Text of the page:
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5 Keys to Handling Text Messaging in Ministry


Do you remember when texting first became “a thing?” It was confusing to me. I didn’t understand why someone would type on their flip phone when they could just call me.

My, have times changed. Now, you can text so quickly and efficiently that George Jetson couldn’t have imagined it. As I type this, I look down at my watch and think of how many texts I’ve sent from this little device, via audio.

Let’s leverage text message communication for Jesus. Here are five keys to handle it with excellence:

Here are five keys to handle it with excellence:

1. Be above reproach when texting someone of the opposite sex.

My leadership team and I have instituted a policy that if we’re texting someone of the opposite sex, always include a third party. For example, my children’s minister is a woman. I always include either my wife or my associate pastor when texting her.

This keeps the conversation from even having a hint of devolving into an inappropriate relationship. It’s a safeguard to keep you above reproach.

2. Reply in a timely manner.

For all correspondence, you should reply within a 24-hour-period. For texts, replies should come even more quickly. A simple way to handle this, if you don’t have time to focus on their text is to say, “Thanks so much for your text. I’m in the middle of something right now and will reply to you as soon as I can.” This way, the person knows you’ve at least acknowledged the text.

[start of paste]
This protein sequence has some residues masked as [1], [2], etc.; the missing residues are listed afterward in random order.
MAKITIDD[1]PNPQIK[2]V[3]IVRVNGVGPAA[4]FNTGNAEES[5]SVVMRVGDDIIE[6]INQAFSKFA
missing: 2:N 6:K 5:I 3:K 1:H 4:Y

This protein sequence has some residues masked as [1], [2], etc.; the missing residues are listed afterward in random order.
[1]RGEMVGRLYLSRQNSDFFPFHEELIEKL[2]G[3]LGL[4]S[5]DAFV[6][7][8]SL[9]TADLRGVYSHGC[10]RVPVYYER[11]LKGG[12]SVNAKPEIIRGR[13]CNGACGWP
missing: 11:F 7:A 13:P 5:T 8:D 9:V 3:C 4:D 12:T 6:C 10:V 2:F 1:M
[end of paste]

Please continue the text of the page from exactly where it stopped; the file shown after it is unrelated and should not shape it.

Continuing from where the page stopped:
3. If someone over-texts you, kindly ask them to transition to emailing you.

I’ve had this happen. Frankly, I’m not a huge fan of texting and prefer email. At least once a month, I will text someone back and just tell them I’d prefer to communicate via email so I can do a better job separating work life from home life. Without reservation, people have understood and been cool with that response.

4. Use proper spelling and be professional, including with your usage of emojis.

People love to use their text language. LOL, IMO, Thx, BRB, K, etc. These things may save you two to three seconds, but they don’t look professional. Go the extra mile, take a few extra seconds, and type with excellence.

I recently read an article about how people view the usage of emojis as unprofessional. Err on the side of being too professional in your texts than being unprofessional.

5. Be aware of your tone.

Texting’s biggest frustration is the lack of ability to read tone. Be cautious in how you type so people can’t misinterpret your words as harsh or overly-sarcastic. Be winsome in your approach to text message communication.

Yes, texting is a part of our lives. We must seek to handle this amazing tool with excellence and expediency. Do you have any additional thoughts on handling text message communication in ministry? Let me know either on social media or in the comment section below.

Jeremy Roberts
Jeremy Robertshttp://jeremyroberts.org
Jeremy Roberts is the lead pastor of Church of the Highlands in Chattanooga, TN, an adjunct professor at Liberty University and Midwestern Seminary, and author of several books. He helps people, just like you, succeed in life by resourcing about leadership, church growth, creativity, and vision. He loves Jesus, his wife, and his two daughters. I like the Dallas Cowboys. Jeremy blogs at JeremyRoberts.org.


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